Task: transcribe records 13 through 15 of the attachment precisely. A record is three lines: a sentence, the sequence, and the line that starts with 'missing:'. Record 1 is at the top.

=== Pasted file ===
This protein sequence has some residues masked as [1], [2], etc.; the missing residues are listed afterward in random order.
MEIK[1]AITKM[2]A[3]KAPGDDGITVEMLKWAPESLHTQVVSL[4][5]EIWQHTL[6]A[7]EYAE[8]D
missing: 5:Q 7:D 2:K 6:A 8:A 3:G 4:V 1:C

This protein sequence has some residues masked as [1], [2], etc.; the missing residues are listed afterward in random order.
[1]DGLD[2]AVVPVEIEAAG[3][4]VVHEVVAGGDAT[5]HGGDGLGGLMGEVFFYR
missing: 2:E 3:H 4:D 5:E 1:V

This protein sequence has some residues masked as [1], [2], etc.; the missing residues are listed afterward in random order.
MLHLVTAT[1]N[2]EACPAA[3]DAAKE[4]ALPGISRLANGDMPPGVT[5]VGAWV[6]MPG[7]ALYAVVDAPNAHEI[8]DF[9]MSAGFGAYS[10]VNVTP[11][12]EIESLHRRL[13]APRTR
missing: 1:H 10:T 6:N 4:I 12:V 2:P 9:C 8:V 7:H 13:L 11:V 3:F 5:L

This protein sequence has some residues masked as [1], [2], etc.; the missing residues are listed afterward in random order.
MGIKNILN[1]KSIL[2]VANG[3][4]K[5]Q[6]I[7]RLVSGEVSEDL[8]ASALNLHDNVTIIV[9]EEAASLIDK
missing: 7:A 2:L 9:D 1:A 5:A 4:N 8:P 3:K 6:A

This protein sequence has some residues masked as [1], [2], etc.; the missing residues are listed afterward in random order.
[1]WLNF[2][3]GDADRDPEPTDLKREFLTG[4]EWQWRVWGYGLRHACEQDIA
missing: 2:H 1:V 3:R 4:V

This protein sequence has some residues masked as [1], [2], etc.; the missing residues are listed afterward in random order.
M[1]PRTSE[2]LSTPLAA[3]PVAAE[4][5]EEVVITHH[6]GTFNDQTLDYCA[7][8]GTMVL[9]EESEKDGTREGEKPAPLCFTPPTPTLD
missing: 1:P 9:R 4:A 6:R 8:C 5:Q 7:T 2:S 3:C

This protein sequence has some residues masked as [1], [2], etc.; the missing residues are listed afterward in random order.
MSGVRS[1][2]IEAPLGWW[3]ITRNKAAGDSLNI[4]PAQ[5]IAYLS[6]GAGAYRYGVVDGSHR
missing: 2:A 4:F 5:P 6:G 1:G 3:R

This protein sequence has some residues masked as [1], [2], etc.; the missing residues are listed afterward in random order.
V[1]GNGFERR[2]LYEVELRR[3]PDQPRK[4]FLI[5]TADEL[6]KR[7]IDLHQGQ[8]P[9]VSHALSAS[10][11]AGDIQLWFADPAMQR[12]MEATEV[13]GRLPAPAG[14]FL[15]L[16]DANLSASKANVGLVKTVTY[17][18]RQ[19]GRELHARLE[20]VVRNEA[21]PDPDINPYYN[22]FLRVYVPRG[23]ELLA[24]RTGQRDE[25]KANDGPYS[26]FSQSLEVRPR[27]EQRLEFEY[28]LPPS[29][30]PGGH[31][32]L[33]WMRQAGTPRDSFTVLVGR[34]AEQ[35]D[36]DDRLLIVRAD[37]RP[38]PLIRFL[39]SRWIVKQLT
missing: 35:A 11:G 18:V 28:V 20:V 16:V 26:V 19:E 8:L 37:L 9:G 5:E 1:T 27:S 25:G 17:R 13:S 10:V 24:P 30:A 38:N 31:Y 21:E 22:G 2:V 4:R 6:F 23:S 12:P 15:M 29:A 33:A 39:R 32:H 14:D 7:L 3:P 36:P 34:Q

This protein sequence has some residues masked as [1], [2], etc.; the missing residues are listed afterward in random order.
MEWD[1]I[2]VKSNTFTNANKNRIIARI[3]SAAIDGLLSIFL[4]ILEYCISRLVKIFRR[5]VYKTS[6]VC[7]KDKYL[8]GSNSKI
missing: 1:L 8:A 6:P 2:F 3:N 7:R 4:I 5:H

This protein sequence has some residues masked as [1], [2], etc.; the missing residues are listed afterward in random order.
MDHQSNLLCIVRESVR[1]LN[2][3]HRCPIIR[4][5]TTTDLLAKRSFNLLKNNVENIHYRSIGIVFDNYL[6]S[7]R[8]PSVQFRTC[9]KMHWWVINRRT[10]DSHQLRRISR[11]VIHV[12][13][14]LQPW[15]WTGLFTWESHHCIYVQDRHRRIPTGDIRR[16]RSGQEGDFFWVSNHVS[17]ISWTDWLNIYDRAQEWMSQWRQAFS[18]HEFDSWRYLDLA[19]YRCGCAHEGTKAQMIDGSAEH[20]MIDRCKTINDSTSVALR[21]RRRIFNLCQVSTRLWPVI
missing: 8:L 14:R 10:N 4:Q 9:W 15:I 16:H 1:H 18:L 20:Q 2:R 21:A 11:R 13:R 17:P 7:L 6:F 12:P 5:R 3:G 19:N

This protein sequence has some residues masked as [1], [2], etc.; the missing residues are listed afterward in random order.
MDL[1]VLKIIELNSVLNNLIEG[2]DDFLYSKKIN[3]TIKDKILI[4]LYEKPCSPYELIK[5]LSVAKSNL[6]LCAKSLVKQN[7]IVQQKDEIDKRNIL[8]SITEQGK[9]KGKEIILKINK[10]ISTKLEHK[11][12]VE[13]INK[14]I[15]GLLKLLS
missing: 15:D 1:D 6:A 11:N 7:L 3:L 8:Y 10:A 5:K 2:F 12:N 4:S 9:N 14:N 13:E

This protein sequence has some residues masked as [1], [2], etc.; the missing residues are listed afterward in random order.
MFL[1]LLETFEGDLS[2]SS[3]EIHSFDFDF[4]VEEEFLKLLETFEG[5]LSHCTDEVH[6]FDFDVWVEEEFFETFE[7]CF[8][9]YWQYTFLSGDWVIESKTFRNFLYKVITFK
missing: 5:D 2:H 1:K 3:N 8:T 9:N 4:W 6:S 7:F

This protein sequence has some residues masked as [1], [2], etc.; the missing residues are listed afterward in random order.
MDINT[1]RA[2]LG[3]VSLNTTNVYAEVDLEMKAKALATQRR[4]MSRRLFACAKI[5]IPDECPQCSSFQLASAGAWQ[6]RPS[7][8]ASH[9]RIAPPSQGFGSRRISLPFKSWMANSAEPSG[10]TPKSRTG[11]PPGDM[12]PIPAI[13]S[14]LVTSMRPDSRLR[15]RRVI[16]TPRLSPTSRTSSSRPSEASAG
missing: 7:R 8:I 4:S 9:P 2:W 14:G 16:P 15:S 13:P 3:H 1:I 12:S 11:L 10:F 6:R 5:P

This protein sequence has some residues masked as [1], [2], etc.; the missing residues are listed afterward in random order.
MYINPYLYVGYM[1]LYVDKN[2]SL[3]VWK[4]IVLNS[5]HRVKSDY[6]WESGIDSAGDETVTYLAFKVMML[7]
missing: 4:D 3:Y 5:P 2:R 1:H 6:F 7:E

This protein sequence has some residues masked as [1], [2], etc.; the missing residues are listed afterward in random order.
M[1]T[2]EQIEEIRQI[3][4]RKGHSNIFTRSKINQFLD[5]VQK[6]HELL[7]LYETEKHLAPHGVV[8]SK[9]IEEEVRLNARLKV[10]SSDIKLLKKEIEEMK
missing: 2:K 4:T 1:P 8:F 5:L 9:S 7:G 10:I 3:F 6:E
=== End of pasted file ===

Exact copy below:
This protein sequence has some residues masked as [1], [2], etc.; the missing residues are listed afterward in random order.
MDINT[1]RA[2]LG[3]VSLNTTNVYAEVDLEMKAKALATQRR[4]MSRRLFACAKI[5]IPDECPQCSSFQLASAGAWQ[6]RPS[7][8]ASH[9]RIAPPSQGFGSRRISLPFKSWMANSAEPSG[10]TPKSRTG[11]PPGDM[12]PIPAI[13]S[14]LVTSMRPDSRLR[15]RRVI[16]TPRLSPTSRTSSSRPSEASAG
missing: 7:R 8:I 4:S 9:P 2:W 14:G 16:P 15:S 13:P 3:H 1:I 12:S 11:L 10:F 6:R 5:P

This protein sequence has some residues masked as [1], [2], etc.; the missing residues are listed afterward in random order.
MYINPYLYVGYM[1]LYVDKN[2]SL[3]VWK[4]IVLNS[5]HRVKSDY[6]WESGIDSAGDETVTYLAFKVMML[7]
missing: 4:D 3:Y 5:P 2:R 1:H 6:F 7:E

This protein sequence has some residues masked as [1], [2], etc.; the missing residues are listed afterward in random order.
M[1]T[2]EQIEEIRQI[3][4]RKGHSNIFTRSKINQFLD[5]VQK[6]HELL[7]LYETEKHLAPHGVV[8]SK[9]IEEEVRLNARLKV[10]SSDIKLLKKEIEEMK
missing: 2:K 4:T 1:P 8:F 5:L 9:S 7:G 10:I 3:F 6:E